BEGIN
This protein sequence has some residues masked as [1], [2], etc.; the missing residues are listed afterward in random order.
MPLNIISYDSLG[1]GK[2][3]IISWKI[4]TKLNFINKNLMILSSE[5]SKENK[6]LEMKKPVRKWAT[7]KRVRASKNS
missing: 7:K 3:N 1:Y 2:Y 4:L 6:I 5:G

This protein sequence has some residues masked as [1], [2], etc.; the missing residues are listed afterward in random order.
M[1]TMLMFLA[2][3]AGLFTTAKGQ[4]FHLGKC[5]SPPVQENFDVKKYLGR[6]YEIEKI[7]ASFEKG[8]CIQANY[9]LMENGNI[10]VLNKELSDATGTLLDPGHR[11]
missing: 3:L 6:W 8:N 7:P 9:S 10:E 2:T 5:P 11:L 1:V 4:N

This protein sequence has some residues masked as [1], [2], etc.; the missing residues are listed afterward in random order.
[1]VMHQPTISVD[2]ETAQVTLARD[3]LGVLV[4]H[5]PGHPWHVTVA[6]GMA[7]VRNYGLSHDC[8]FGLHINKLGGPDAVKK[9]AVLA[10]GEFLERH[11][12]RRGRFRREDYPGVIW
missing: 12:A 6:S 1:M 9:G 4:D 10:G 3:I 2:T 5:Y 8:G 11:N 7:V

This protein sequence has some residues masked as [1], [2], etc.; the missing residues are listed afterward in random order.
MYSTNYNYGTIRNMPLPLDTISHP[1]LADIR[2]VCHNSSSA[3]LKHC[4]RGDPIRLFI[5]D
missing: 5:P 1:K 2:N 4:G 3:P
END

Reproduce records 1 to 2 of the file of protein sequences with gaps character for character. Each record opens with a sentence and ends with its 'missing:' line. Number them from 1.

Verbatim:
This protein sequence has some residues masked as [1], [2], etc.; the missing residues are listed afterward in random order.
MPLNIISYDSLG[1]GK[2][3]IISWKI[4]TKLNFINKNLMILSSE[5]SKENK[6]LEMKKPVRKWAT[7]KRVRASKNS
missing: 7:K 3:N 1:Y 2:Y 4:L 6:I 5:G

This protein sequence has some residues masked as [1], [2], etc.; the missing residues are listed afterward in random order.
M[1]TMLMFLA[2][3]AGLFTTAKGQ[4]FHLGKC[5]SPPVQENFDVKKYLGR[6]YEIEKI[7]ASFEKG[8]CIQANY[9]LMENGNI[10]VLNKELSDATGTLLDPGHR[11]
missing: 3:L 6:W 8:N 7:P 9:S 10:E 2:T 5:P 11:L 1:V 4:N